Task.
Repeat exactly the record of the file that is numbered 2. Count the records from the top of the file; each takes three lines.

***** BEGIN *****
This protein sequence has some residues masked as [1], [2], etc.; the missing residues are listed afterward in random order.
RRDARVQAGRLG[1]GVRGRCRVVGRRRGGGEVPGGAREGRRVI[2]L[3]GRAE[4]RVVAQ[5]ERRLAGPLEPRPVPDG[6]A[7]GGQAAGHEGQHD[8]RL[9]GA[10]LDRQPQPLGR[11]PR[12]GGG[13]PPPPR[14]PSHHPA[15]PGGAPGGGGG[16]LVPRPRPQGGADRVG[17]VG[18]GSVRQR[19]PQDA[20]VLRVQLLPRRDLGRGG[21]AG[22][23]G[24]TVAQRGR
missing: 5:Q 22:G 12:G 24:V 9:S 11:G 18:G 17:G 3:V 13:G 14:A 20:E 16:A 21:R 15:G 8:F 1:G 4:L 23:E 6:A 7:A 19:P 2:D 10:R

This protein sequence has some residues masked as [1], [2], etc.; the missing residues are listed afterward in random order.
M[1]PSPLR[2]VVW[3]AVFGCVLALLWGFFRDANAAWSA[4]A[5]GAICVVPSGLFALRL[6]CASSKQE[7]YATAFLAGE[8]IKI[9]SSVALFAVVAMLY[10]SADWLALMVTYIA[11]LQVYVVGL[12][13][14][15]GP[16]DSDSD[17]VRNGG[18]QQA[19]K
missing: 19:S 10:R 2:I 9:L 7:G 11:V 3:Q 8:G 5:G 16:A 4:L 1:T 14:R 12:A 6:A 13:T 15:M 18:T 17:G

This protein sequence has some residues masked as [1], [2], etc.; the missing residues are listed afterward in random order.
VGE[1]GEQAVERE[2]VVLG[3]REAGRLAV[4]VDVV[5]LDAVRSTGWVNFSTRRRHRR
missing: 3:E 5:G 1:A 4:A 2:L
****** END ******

This protein sequence has some residues masked as [1], [2], etc.; the missing residues are listed afterward in random order.
M[1]PSPLR[2]VVW[3]AVFGCVLALLWGFFRDANAAWSA[4]A[5]GAICVVPSGLFALRL[6]CASSKQE[7]YATAFLAGE[8]IKI[9]SSVALFAVVAMLY[10]SADWLALMVTYIA[11]LQVYVVGL[12][13][14][15]GP[16]DSDSD[17]VRNGG[18]QQA[19]K
missing: 19:S 10:R 2:I 9:L 7:G 11:V 3:Q 8:G 5:G 16:A 4:L 1:T 14:R 12:A 6:A 13:T 15:M 18:T 17:G